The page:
"I have three Amaryllis flowering at the moment, and know there is a method to hold them over from year to year and get them to re-bloom. Can you share how that is done?"

Here is my answer:

This is a response to the same question posed to Christian Curless writing for People, Places and Plants magazine ( and I thought his answer was superb.

“After the flowers fade on each stalk, cut off the stalk two inches above the top of the bulb. Do NOT cut the leaves. Continue to water the bulb as needed, occasionally adding water soluble fertilizer—organic (like Neptune’s Harvest Fish and Seaweed sold right here at Skillin’s) is great—and wait until all risk of frost has passed. Then move the bulb outdoors, initially into a shady spot. Over the course of a week, gradually increase the bulb’s exposure to sunlight until it ends up in a location where it will receive full sun (at least 6 hours of direct sunlight a day). If the potting mix dries out quickly, move the bulb into a large pot. You can also plant the bulb in the ground. For a potted bulb, add fertilizer every couple of weeks or so.

Toward the end of summer, push the soil away from the bulb to check its size. If it has grown to the size of a grapefruit, it’s time to bring it indoors (many people just the leave the bulb outdoors until after the first frost). Lift the bulb and knock off the soil from the roots, then put it in a cool, dark, dry place. Give the bulb a two month rest; mark your calendar so you don’t forget. Then cut the foliage down to the neck, trim the roots so they’ll fit into a pot—don’t remove them entirely—and plant the bulb again in a pot of suitable size. If the bulb has stored up enough energy during the summer, it will bloom again in about two months.”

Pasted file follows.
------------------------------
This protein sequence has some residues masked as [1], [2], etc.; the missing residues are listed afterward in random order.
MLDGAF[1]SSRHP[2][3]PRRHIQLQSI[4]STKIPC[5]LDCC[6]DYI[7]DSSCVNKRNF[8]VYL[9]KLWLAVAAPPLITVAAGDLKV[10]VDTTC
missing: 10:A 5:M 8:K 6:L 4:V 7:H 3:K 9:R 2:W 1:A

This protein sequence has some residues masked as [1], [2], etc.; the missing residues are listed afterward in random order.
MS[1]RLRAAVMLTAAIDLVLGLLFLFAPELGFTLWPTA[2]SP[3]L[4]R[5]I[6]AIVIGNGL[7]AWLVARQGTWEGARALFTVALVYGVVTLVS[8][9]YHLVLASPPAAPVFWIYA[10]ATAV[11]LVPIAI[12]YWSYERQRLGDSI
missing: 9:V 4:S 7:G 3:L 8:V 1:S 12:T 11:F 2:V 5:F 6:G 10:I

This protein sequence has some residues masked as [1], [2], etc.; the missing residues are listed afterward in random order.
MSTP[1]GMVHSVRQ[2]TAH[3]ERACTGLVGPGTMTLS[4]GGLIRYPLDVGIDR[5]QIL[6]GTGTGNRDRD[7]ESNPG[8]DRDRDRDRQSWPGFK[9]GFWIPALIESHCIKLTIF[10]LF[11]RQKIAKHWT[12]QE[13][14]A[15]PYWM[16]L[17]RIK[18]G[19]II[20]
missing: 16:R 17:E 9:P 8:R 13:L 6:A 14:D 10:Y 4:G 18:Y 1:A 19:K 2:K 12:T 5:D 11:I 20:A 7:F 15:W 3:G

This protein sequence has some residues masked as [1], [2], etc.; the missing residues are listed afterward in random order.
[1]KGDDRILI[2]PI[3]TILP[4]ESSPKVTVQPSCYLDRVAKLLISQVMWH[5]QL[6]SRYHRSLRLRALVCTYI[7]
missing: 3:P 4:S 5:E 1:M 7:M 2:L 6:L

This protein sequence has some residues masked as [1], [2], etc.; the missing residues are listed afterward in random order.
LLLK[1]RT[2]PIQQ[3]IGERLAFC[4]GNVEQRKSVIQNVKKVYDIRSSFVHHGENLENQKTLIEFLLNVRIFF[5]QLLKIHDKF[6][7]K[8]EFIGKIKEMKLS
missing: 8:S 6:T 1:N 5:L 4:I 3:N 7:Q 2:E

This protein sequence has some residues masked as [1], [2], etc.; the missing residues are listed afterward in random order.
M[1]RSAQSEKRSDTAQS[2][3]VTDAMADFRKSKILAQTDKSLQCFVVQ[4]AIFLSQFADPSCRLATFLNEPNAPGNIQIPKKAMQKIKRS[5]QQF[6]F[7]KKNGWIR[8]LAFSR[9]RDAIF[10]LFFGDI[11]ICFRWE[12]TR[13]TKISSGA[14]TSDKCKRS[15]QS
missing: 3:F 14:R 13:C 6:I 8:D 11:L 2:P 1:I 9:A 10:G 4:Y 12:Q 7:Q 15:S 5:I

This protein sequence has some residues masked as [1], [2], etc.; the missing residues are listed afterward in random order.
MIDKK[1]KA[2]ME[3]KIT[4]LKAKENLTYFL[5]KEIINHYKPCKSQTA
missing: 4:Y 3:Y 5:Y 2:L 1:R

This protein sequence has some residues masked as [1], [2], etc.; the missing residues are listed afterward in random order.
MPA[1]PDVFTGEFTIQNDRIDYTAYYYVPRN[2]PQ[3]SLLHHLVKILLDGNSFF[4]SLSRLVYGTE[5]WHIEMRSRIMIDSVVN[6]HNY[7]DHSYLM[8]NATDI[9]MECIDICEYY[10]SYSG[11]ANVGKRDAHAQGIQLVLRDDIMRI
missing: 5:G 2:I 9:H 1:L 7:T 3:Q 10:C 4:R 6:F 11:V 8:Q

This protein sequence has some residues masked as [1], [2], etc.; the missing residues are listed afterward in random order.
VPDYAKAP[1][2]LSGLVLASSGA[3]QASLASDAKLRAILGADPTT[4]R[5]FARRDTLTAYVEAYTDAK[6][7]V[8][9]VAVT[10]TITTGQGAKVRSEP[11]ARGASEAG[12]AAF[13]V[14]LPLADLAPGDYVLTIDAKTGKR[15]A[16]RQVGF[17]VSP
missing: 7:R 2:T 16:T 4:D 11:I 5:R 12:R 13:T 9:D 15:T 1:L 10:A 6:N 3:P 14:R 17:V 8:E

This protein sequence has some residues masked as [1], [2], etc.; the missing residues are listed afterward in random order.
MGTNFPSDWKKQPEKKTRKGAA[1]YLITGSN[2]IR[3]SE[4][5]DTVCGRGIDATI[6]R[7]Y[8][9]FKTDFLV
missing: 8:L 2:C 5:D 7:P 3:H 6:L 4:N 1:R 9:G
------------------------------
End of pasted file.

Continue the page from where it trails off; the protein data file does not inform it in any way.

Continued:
Send us any gardening questions you may have to and we will help you out!

Mike Skillin

Skillin's Greenhouses

February 7, 2008

Wednesday, February 6, 2008

Stealing a Peek into Spring with Terry Skillin

The long-awaited Terry Skillin checks in with a walk through our production greenhouses. As Terry so aptly describes below our greenhouses are chock full and getting fuller with all kinds of plants that we are growing for your Spring planting. This is a fast read; so hang on! Well, the read is fast but Terry is getting up there in age so I can assure you his walk was not so fast!

Ooops, if I keep talking we are going to fall behind Terry as he has started his walk! Let's go!

"This time of year with January behind us, and the days getting longer a walk through our production greenhouses is like looking through a crystal ball look into Spring. It’s not just all the sights that floods your optical senses as you walk in, but the smell of plants growing, the humidity and the warming sun through the greenhouse. Once I settle down from this awesome blast of Spring I settle down and start to focus on all the hopeful plants already growing.

Cineraria are the first I see and this is a great indoor late winter plant. It grows about 6 to 8” high and about 10” wide and produces many daisy-like flowers about the size of a quarter or a little larger. The color choices are many: from bright to pastel. Keep this plant cool: average temperature 58 to 65 degrees is best and give it plenty of light. This plant is an annual and inexpensive so trying to keep it alive after blooms have faded is not really practical, not one to save for Spring planting. . Once I did actually save a Cineraria and I did plant it out in the shade in late May. It did bloom again but not as spectacular and I blame the whole experience on my deep frugal Maine heritage. I had better things to do!